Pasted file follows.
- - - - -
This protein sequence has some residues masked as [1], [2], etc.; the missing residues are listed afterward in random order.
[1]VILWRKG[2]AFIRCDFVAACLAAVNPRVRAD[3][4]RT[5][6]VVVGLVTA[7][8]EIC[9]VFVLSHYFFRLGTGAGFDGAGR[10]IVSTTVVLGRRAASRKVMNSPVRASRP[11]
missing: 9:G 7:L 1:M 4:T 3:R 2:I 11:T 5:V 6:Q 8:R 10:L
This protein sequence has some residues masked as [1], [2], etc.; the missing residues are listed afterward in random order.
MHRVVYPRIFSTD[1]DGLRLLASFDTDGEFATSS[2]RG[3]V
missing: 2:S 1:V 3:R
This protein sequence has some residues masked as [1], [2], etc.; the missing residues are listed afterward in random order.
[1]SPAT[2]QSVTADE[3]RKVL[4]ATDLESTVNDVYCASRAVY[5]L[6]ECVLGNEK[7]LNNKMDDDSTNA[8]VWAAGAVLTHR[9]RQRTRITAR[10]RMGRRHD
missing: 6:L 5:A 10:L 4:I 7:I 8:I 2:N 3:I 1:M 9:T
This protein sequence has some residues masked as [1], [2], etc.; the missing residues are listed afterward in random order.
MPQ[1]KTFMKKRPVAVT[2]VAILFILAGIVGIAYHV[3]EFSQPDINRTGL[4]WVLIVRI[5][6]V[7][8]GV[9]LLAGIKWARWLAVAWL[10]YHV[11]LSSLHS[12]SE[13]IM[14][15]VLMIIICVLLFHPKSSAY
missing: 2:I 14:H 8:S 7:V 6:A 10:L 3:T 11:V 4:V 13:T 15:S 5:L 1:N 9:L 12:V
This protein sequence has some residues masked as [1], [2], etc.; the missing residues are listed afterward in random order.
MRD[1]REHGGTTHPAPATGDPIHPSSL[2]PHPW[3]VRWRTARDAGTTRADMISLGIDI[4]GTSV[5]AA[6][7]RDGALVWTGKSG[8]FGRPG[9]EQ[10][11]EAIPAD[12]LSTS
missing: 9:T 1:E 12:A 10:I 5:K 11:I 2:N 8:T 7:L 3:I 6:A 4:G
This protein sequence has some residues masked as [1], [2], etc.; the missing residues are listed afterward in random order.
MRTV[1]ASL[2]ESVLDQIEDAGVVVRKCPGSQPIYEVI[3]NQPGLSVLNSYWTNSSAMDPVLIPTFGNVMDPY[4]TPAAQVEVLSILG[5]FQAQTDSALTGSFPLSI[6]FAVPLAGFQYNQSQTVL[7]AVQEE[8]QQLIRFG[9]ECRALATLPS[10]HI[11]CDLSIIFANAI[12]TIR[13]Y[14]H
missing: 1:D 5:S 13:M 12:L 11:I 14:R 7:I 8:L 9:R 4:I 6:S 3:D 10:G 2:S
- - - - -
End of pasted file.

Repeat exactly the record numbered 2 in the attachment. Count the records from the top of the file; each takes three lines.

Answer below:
This protein sequence has some residues masked as [1], [2], etc.; the missing residues are listed afterward in random order.
MHRVVYPRIFSTD[1]DGLRLLASFDTDGEFATSS[2]RG[3]V
missing: 2:S 1:V 3:R